10 Belgian Whitbier Yeast 36.2 1062 115 59111 Bavarian Wheat Yeast 52.9 1213 131 1563 strong banana12 Canadian/Belgian Style Yeast 26.2 998 109 119813 Leuven Pale Ale Yeast 27.9 835 85 449 banana

    1) Isoamyl acetate is the yeast metabolite responsible for the banana flavor in beer.

    2) Sample 1, 5 and 11 have the highest amounts of isoamyl acetate and these where found to have the strongest banana flavor by the panel.

    3) The samples with lower levels ofisoamyl acetate have their banana flavor blended with the other fruity notes so that no distinct banana is perceived.

    4) Isoamyl alcohol is a yeast metabolite which is responsible for the fusel oil note in beer.

    5) Isoamyl alcohol is the only other aliphatic alcohol in beer besides ethanol present at levels that make a flavor contribution.

  • Aromatic-based Flavors:styrene/vinyl-guaiacol/phenyl ethyl alcohol/phenyl ethyl acetate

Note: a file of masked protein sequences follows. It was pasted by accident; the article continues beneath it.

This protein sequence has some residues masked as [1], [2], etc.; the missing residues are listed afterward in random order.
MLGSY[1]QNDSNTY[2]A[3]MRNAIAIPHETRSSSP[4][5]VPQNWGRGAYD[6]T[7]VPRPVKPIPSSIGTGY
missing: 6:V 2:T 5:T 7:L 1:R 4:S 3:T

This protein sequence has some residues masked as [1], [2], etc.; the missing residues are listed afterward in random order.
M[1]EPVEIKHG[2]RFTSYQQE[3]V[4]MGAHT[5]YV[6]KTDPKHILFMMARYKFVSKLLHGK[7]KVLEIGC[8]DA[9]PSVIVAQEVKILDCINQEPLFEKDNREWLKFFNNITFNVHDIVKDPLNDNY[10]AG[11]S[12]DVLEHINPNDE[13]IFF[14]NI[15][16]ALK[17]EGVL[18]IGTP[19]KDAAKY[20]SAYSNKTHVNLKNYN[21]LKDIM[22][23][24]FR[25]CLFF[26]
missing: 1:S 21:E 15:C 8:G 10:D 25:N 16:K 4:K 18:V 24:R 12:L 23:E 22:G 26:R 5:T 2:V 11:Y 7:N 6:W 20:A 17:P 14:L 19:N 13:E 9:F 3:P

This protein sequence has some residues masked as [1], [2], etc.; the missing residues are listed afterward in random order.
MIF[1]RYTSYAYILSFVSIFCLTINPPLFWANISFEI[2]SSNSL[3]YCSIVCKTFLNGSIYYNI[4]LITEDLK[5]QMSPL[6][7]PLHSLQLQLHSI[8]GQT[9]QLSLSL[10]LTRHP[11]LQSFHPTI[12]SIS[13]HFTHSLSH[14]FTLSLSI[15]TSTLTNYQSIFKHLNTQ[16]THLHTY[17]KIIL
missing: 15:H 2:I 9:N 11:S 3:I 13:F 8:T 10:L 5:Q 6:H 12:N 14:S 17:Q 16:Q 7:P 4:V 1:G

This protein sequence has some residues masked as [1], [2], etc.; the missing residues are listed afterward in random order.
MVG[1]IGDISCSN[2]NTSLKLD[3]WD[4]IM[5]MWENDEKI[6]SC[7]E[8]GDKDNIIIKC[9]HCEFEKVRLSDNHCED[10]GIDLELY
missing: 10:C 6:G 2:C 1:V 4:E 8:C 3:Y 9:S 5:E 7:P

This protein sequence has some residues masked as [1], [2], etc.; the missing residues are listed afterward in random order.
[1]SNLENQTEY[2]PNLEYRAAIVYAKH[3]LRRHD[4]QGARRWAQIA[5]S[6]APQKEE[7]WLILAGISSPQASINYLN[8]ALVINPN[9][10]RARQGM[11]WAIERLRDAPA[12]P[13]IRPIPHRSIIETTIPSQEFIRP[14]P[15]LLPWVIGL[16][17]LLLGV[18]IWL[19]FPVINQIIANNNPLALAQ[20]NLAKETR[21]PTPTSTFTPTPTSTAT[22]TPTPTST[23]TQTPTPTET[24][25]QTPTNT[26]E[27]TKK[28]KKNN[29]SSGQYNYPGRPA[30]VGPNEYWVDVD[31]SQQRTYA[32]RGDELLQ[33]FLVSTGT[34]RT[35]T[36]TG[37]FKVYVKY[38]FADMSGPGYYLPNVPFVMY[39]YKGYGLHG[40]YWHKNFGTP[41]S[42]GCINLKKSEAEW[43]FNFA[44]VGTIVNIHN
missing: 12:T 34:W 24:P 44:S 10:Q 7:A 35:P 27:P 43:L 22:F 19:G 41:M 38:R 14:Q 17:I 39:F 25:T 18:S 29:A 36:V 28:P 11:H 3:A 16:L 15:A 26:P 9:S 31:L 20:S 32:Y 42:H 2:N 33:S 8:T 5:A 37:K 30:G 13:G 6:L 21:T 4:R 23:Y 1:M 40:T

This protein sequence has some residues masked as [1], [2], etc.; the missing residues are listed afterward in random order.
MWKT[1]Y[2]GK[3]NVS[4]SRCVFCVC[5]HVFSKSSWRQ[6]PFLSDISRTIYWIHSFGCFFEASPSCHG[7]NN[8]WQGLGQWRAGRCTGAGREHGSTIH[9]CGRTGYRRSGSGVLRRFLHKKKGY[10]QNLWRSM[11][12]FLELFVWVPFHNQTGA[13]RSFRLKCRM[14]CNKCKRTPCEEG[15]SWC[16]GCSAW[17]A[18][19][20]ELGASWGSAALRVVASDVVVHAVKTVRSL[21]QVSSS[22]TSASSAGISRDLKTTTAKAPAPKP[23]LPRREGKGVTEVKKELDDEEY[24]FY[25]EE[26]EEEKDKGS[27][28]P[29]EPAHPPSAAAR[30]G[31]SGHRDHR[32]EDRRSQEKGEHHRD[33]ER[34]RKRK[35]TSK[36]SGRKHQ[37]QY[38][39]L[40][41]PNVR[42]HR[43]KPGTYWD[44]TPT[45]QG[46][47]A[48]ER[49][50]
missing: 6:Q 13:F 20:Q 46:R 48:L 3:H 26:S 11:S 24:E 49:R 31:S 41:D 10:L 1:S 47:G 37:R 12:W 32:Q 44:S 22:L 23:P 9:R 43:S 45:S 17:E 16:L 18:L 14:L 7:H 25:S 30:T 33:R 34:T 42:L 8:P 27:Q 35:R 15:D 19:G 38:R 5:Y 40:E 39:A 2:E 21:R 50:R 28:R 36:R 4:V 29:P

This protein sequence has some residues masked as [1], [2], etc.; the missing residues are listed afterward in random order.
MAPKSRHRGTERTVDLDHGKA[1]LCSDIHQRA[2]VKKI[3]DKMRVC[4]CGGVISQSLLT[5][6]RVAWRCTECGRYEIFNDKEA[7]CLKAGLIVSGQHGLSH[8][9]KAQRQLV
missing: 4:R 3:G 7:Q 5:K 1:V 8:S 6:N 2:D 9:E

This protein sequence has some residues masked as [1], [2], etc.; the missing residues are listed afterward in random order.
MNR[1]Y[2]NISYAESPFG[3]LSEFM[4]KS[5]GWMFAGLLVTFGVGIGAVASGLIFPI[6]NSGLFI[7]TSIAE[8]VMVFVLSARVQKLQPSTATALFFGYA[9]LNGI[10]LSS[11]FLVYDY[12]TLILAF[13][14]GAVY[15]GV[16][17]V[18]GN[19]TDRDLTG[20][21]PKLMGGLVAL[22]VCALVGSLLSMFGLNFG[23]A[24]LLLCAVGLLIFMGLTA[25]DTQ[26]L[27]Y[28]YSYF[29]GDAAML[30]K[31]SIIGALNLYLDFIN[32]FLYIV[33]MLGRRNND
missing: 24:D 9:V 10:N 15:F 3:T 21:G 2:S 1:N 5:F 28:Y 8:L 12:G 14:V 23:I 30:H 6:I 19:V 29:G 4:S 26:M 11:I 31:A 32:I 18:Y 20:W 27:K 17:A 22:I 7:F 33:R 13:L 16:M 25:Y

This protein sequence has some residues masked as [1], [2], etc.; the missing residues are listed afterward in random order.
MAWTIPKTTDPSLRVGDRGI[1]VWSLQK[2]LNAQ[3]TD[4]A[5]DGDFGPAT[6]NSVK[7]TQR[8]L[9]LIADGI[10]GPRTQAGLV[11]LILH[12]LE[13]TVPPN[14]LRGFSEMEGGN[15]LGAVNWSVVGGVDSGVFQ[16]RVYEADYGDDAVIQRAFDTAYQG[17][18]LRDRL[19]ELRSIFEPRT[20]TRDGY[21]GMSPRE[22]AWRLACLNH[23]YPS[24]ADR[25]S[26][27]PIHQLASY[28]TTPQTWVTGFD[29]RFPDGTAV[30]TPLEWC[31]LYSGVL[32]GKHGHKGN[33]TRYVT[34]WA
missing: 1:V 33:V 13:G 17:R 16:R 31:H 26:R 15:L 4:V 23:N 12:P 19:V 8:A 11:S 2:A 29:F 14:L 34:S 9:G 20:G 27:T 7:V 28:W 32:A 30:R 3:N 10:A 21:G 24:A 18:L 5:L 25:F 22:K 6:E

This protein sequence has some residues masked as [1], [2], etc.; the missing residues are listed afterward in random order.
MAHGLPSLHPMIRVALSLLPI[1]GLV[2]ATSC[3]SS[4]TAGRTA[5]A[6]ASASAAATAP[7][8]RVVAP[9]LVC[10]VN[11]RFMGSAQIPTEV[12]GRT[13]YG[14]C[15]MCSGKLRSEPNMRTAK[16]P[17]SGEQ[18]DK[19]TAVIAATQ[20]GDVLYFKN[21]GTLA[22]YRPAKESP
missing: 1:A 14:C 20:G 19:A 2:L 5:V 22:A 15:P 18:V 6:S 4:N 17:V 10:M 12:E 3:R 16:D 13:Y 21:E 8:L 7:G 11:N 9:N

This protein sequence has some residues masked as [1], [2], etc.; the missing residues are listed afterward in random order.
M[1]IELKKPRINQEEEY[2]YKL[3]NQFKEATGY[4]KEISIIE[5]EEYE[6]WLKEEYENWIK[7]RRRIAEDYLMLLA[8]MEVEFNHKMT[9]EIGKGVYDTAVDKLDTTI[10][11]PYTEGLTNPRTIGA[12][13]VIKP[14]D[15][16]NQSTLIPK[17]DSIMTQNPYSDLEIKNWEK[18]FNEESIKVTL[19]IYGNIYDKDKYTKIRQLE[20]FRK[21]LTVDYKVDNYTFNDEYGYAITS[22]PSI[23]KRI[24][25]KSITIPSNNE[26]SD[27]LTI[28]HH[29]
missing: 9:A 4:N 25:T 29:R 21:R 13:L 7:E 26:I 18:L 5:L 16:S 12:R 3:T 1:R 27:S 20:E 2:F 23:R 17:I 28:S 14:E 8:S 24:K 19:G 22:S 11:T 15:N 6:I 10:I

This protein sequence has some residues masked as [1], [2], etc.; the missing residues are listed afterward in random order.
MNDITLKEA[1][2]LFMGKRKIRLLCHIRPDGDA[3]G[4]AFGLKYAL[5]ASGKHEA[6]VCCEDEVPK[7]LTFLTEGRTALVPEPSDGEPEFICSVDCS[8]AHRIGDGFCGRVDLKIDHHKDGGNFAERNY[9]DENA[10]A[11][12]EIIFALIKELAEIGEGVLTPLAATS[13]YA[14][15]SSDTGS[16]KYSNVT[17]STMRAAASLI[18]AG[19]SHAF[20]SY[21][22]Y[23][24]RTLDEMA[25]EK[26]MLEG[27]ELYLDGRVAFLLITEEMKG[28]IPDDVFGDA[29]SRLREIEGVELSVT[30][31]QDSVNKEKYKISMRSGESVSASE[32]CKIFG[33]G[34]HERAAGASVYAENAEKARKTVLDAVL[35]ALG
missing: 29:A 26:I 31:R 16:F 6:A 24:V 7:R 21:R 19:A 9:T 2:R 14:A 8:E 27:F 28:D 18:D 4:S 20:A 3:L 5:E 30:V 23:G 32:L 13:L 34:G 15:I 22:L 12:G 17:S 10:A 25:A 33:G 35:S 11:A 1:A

Styrene/vinyl guaiacol/phenyl ethyl alcohol/phenyl ethyl acetate

    0

    50

    100

    150

    200

    250

    300

    350

    400

    1 2 3 4 5 6 7 8 9 10 11 12 13

    sample #

    coun

    ts

    Series1

    Series2

    Series3

    Series4

    Series 1: styrene

    Series 2: 4-vinyl guaiacol

    Series 3: phenyl ethyl alcohol

    Series 4: phenyl ethyl acetate

    1) The same two beers that have no styrene, samples 6 and 7, also have very low levels of 4-vinyl-guaiacol. This suggests a metabolic link between styrene and 4-vinyl guaiacol.

    2) It is also seen that there is generally a correlation between styrene and phenyl ethyl alcohol concentrations.

    Note: The counts scales are different for each compound

  • Methods of Aeration TestMethods of Aeration Test

    Syphon Spray Splashing and Shaking Aquarium pump though stone Oxynater Pure oxygen through

    stone

  • OR?

    OK BEST

  • Aeration Test ResultsAeration Test ResultsMethod DO ppm Time

    Syphon Spray 4 ppm 0 sec.

    Splashing & Shaking 8 ppm 40 sec.

    Aquarium Pump w/ stone 8 ppm 5 min

    Pure Oxygen w/ stone 0-26ppm 60 sec

    Pumping air though a stone is not efficient

    Splashing/ Shaking is effective up to 8 ppm

    Pure Oxygen is easiest and most effective with most control.

    Conclusions

  • Aeration Pure OAeration P